I know, Christy, I know. Three at once -- and they are all being stripped. It's insane here.

I've never paired orange and pink - ever. But you're right: they are really happy and I guess the zebra print will make sure no one can take themself too seriously in Emma's room.

Glynis said...

Lol, the colours mine came up with was frightening. Now in their own homes, they are all pastel and minimilist.

I would rather rip a manuscript apart!

storyqueen said...

You are a brave woman than I! Three rooms at a time.

You are crazy!

(But what is funny is that my Cali just painted her room in the Spring orange, with fuscia bedding and cheetah trim!)


Anne Spollen said...

Lol, Glynis - I tried to hide the fear in my eyes when Emma presented me with her choices - it's sort of growing on me now though. And that's good to know about the pastels; right now, it's hard to imagine her taste ever being tame.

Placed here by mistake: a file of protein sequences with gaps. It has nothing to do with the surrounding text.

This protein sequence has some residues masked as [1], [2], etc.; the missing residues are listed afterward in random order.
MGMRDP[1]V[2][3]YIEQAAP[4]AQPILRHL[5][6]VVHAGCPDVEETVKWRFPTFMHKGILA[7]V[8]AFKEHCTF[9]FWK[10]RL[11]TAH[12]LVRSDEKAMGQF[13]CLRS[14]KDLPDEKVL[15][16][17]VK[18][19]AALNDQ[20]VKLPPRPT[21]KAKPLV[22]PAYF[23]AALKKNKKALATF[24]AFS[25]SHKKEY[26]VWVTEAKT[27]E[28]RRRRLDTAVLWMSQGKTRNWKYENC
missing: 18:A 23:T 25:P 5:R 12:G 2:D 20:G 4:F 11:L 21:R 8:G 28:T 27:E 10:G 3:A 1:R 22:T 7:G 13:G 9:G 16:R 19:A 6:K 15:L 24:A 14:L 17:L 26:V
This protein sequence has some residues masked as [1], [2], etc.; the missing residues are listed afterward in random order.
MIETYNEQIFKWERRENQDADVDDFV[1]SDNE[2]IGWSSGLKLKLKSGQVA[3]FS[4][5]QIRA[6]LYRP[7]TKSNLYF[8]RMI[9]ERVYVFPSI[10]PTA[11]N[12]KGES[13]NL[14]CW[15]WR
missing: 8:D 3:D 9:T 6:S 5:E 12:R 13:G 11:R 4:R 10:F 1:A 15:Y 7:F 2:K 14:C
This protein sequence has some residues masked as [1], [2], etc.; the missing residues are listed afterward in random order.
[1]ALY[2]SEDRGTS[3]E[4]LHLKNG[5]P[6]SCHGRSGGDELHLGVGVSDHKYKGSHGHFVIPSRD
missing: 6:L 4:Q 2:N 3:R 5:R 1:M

Shelley, is Cali around 11 years old? In that ballpark?

And it IS crazy here, but it's sort of fun chaos. No one can find anything and kids are sleeping in the den - definitely a summer only undertaking : )

Stephanie Blake said...

It depends, I've clean to avoid my manuscript...I'm supposed to be working on revisions, but have this strong urge to go to Home Depot instead.

Shannon said...

Stripping down rooms. Cleaning is cleansing - it helps get thoughts in order. Just got back from Europe. Going from here to there was like being a long-time prisoner suddenly expelled onto the streets: very quiet. Being back again is like being under a huge circus tent. I went to the grocery store and was overwhelmed because there were more than five types of milk and peanut butter to choose from. It's very confusing, and cleaning my room is simple. (Sometimes) :D